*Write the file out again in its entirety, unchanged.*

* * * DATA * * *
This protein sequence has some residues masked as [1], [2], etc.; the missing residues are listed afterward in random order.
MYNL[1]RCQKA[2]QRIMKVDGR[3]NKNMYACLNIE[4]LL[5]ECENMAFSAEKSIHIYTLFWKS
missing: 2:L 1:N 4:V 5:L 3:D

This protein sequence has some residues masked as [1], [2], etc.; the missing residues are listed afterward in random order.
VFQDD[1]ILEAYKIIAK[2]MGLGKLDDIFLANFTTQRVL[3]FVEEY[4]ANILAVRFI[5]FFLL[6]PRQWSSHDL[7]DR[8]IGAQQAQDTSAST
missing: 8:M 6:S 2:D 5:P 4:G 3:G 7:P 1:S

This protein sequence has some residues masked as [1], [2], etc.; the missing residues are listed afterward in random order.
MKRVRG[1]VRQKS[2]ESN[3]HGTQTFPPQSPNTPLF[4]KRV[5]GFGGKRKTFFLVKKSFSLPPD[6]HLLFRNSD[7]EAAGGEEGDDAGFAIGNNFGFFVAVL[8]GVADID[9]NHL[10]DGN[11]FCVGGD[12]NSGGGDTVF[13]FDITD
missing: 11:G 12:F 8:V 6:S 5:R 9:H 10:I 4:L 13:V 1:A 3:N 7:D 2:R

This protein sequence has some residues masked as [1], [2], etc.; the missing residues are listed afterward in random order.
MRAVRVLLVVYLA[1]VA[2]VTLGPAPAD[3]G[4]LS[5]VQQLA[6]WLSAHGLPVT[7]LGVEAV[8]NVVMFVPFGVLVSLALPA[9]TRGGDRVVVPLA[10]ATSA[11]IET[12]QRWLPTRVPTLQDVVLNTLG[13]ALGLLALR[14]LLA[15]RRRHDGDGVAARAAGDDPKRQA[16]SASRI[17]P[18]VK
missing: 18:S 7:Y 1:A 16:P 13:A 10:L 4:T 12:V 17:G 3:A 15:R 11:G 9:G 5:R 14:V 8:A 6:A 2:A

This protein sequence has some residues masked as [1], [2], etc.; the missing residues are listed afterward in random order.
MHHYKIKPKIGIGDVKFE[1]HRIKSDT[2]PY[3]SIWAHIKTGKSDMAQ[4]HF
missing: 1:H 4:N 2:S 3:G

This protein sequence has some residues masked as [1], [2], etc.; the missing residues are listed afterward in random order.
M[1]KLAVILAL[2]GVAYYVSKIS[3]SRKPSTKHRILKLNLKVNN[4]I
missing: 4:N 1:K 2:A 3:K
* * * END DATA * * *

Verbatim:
This protein sequence has some residues masked as [1], [2], etc.; the missing residues are listed afterward in random order.
MYNL[1]RCQKA[2]QRIMKVDGR[3]NKNMYACLNIE[4]LL[5]ECENMAFSAEKSIHIYTLFWKS
missing: 2:L 1:N 4:V 5:L 3:D

This protein sequence has some residues masked as [1], [2], etc.; the missing residues are listed afterward in random order.
VFQDD[1]ILEAYKIIAK[2]MGLGKLDDIFLANFTTQRVL[3]FVEEY[4]ANILAVRFI[5]FFLL[6]PRQWSSHDL[7]DR[8]IGAQQAQDTSAST
missing: 8:M 6:S 2:D 5:P 4:G 3:G 7:P 1:S

This protein sequence has some residues masked as [1], [2], etc.; the missing residues are listed afterward in random order.
MKRVRG[1]VRQKS[2]ESN[3]HGTQTFPPQSPNTPLF[4]KRV[5]GFGGKRKTFFLVKKSFSLPPD[6]HLLFRNSD[7]EAAGGEEGDDAGFAIGNNFGFFVAVL[8]GVADID[9]NHL[10]DGN[11]FCVGGD[12]NSGGGDTVF[13]FDITD
missing: 11:G 12:F 8:V 6:S 5:R 9:H 10:I 4:L 13:V 1:A 3:N 7:D 2:R

This protein sequence has some residues masked as [1], [2], etc.; the missing residues are listed afterward in random order.
MRAVRVLLVVYLA[1]VA[2]VTLGPAPAD[3]G[4]LS[5]VQQLA[6]WLSAHGLPVT[7]LGVEAV[8]NVVMFVPFGVLVSLALPA[9]TRGGDRVVVPLA[10]ATSA[11]IET[12]QRWLPTRVPTLQDVVLNTLG[13]ALGLLALR[14]LLA[15]RRRHDGDGVAARAAGDDPKRQA[16]SASRI[17]P[18]VK
missing: 18:S 7:Y 1:A 16:P 13:A 10:L 4:T 12:V 17:G 3:A 15:R 11:G 9:G 5:R 14:V 8:A 6:A 2:A

This protein sequence has some residues masked as [1], [2], etc.; the missing residues are listed afterward in random order.
MHHYKIKPKIGIGDVKFE[1]HRIKSDT[2]PY[3]SIWAHIKTGKSDMAQ[4]HF
missing: 1:H 4:N 2:S 3:G

This protein sequence has some residues masked as [1], [2], etc.; the missing residues are listed afterward in random order.
M[1]KLAVILAL[2]GVAYYVSKIS[3]SRKPSTKHRILKLNLKVNN[4]I
missing: 4:N 1:K 2:A 3:K